Do you know what a marine heat wave is? Imagine being outside in the peak heat of summer, walking in what feels like a sea of heat. Heat waves, during which temperatures are much hotter than normal, occur in the oceans as well as on land. An unusual warming of the ocean can have many cascading effects, not just for the organisms living in the water, but also those on land which rely upon the ocean’s resources. This was demonstrated in 2014, when the Alaskan ‘warm blob’ became a trending phrase, even outside of the scientific community. This unusual hot spot in the North Pacific Ocean, off the coast of Alaska reached a peak in 2016, ranking in the top five heat anomalies ever recorded. During this time, the top 100-300 meters of the ocean warmed up to two degrees Celsius, or three point six degrees Fahrenheit. That’s enough water to reach from one to three American football fields deep! It may not seem like that much of a difference but imagine how much energy is required just to heat a small pot of water. Now scale that up to the size of the Gulf of Alaska, and three football fields deep.

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Living among emperor penguins: 2019 field expedition to Antarctica

by Parker Forman, MLML Vertebrate Ecology Lab

Transcript of radio chatter from the penguin scientists at Camp Crozier 13:15 hrs on November 15th 2019:

Markus: Gitte and Parker ....... This is Markus ....... Do you copy?

Gitte: This is Gitte and Parker ........ We copy .......... Over

Markus: Penguin 5 has returned to the colony! ....... David and I have eyes on ....... Penguin 5 ......... Over

Gitte: Markus ........ We will meet you at the colony ........ Clear

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Saving sea turtles from cold stunning

By Daphne Shen, MLML Vertebrate Ecology Lab

Every October, animal rehabilitation facilities around the northeast gear up for another sea turtle cold stun season. Cold stunning for sea turtles is similar to hypothermia for people, and typically occurs in November and December. As the ocean temperature drops below about 10°C (50°F), a sea turtle’s body shuts down. Since they are cold-blooded, their body temperatures are close to that of the surrounding water. Once they get too cold, sea turtles become lethargic and are no longer able to swim or eat, and end up at the mercy of the currents.

These turtles, usually juveniles, wash up on beaches around Cape Cod, Massachusetts, and Long Island, New York. They can be found traveling up the East Coast with the Gulf Stream and spending their summers feeding in the waters off the coast of New England. As the water cools down, sea turtles should instinctively migrate back south towards Florida and the Caribbean. The problem is that many animals get caught in bays and can’t figure out how to navigate back to the open ocean, eventually succumbing to cold stunning when the water rapidly cools.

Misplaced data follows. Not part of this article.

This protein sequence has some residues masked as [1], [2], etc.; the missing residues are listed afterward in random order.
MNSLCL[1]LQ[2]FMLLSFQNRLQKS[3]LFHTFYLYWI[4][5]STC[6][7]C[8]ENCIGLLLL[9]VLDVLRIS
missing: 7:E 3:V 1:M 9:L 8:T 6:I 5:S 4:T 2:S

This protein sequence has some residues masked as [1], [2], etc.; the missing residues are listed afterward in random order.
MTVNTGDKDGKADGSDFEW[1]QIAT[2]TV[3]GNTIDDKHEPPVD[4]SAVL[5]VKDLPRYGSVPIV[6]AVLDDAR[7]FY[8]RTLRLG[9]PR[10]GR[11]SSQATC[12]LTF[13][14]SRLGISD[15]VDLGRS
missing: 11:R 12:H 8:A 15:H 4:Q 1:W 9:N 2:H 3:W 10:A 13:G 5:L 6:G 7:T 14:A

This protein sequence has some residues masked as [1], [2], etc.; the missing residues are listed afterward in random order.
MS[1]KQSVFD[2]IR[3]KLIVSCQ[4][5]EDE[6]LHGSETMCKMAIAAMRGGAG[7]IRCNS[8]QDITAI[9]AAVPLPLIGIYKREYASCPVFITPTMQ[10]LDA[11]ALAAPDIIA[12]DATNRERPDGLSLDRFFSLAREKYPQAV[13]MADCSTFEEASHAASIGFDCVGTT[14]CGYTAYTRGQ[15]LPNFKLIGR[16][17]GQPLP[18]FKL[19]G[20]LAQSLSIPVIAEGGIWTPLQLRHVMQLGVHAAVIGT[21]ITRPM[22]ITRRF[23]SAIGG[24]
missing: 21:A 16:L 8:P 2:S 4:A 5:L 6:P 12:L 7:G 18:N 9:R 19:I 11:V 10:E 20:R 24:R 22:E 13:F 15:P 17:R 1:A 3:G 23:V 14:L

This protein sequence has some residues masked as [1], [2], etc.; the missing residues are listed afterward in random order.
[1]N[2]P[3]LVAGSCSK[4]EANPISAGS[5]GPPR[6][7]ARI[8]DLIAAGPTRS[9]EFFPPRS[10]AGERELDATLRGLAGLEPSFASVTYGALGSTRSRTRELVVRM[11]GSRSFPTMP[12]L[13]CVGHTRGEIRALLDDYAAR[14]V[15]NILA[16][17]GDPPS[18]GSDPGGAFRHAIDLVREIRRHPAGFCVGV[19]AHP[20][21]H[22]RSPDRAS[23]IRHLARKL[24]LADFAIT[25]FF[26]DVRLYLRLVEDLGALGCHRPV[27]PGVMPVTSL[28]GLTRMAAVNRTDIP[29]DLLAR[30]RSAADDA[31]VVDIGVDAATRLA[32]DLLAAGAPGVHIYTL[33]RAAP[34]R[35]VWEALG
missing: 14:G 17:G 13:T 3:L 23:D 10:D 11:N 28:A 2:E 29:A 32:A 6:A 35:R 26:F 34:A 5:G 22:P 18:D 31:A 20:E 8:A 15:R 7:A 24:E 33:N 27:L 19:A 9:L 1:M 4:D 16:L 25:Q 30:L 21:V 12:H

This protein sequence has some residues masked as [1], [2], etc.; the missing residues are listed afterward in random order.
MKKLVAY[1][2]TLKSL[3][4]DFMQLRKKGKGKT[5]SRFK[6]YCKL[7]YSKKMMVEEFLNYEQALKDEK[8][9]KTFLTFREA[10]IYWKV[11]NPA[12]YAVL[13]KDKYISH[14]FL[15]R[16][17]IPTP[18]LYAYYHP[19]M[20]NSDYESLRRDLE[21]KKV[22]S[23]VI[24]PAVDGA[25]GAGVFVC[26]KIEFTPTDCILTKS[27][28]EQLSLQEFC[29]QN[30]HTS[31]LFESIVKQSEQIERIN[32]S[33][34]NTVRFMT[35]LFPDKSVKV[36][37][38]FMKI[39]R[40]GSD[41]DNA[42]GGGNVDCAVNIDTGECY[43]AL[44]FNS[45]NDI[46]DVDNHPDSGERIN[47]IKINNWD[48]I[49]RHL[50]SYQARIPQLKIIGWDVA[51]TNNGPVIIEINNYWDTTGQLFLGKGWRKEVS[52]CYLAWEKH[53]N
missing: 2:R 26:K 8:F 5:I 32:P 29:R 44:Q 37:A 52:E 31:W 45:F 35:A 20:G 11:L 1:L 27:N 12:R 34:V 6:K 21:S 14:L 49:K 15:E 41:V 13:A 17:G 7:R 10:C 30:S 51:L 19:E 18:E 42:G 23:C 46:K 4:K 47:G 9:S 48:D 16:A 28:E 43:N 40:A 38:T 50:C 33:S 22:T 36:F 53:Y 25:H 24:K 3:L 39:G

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CSI: Marine Mammal 🐋 – A day in the life of an MLML stranding responder

By Lauren Cooley, MLML Vertebrate Ecology Lab

The hotline rang at 2pm and I quickly ran across the lab to grab the phone, excited to find out what new adventure awaited me. “Moss Landing Marine Laboratories Stranding Network, this is Lauren,” I answered.  The caller had been out for a walk on Del Monte Beach in Monterey, California and had stumbled upon a deceased California sea lion. He relayed to me his location and a brief description of the animal. I thanked him for reporting the sea lion to our hotline, packed up my equipment and headed out the door, excited for another glamorous (or maybe not) day of marine mammal field work!

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Support Costa Rican sea turtles – Vote for ASTOP!

By Sharon HsuMLML Vertebrate Ecology Lab

Life. I have been lucky enough to have known a lot of kindness in this life. For a long time, I believed I had seen all the kindness - and more - than I could have asked for in a lifetime. And yet, life and the people in it continue to surprise me.

There is a place named Parismina - it's a tiny dot on our map - a village of about 500 people in the heart of the Caribbean coast of Costa Rica, accessible only by boat. My first introduction here was in 2014, and I’ve never lost touch since. I last spent 4 months here in 2018 doing my thesis research with leatherbacks, working alongside ASTOP (Asociacion Salvemos las Tortugas de Parismina), a local nonprofit sea turtle organization. During this time, I walked over 500 miles. I measured leatherback turtles - giant behemoths of the unknown - weighed their eggs, moved their nests, and watched their babies dig their way up from the sand to crawl into the same water their mothers came from.

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Navigating a changing world: The challenges giant whales face as they search for bluer pastures

by Jenn Tackaberry, MLML Vertebrate Ecology Lab

As a marine biologist, part of my job is to study the behavior of whales and how they interact with their environment. Many projects I am involved in are long-term (40+ years) studies that follow individual whales throughout their lives. Long-term projects allow researchers to document how whales have reacted to changes in their environment in the past and how that affected the population as a whole. These data can help determine how whales are responding to climate change and how their response may affect their long-term survival.